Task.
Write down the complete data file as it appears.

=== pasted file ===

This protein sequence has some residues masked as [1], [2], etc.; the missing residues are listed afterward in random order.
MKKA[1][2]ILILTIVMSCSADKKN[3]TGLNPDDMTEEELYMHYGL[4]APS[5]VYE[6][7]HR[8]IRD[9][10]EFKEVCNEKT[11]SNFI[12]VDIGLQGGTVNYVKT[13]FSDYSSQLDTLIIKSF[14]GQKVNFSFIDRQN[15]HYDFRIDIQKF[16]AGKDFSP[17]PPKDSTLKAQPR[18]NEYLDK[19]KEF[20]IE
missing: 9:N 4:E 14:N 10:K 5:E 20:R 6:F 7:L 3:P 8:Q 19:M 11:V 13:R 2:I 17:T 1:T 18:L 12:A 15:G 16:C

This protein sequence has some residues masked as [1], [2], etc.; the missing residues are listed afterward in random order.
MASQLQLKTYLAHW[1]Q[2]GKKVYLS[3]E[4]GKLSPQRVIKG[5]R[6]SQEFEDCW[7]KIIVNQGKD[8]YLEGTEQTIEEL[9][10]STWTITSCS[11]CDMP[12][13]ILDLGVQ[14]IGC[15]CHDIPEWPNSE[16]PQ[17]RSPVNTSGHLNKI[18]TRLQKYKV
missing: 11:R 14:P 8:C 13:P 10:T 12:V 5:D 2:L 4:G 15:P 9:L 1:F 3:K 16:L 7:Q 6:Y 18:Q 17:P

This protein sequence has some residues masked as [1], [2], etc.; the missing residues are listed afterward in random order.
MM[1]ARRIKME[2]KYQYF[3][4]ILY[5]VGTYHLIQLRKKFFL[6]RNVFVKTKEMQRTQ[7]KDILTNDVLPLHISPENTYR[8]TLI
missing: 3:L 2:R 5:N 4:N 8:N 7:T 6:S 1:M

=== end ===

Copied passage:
This protein sequence has some residues masked as [1], [2], etc.; the missing residues are listed afterward in random order.
MKKA[1][2]ILILTIVMSCSADKKN[3]TGLNPDDMTEEELYMHYGL[4]APS[5]VYE[6][7]HR[8]IRD[9][10]EFKEVCNEKT[11]SNFI[12]VDIGLQGGTVNYVKT[13]FSDYSSQLDTLIIKSF[14]GQKVNFSFIDRQN[15]HYDFRIDIQKF[16]AGKDFSP[17]PPKDSTLKAQPR[18]NEYLDK[19]KEF[20]IE
missing: 9:N 4:E 14:N 10:K 5:E 20:R 6:F 7:L 3:P 8:Q 19:M 11:V 13:R 2:I 17:T 1:T 18:L 12:A 15:G 16:C

This protein sequence has some residues masked as [1], [2], etc.; the missing residues are listed afterward in random order.
MASQLQLKTYLAHW[1]Q[2]GKKVYLS[3]E[4]GKLSPQRVIKG[5]R[6]SQEFEDCW[7]KIIVNQGKD[8]YLEGTEQTIEEL[9][10]STWTITSCS[11]CDMP[12][13]ILDLGVQ[14]IGC[15]CHDIPEWPNSE[16]PQ[17]RSPVNTSGHLNKI[18]TRLQKYKV
missing: 11:R 14:P 8:C 13:P 10:T 12:V 5:D 2:L 4:G 15:P 9:L 1:F 3:K 16:L 7:Q 6:Y 18:Q 17:P

This protein sequence has some residues masked as [1], [2], etc.; the missing residues are listed afterward in random order.
MM[1]ARRIKME[2]KYQYF[3][4]ILY[5]VGTYHLIQLRKKFFL[6]RNVFVKTKEMQRTQ[7]KDILTNDVLPLHISPENTYR[8]TLI
missing: 3:L 2:R 5:N 4:N 8:N 7:T 6:S 1:M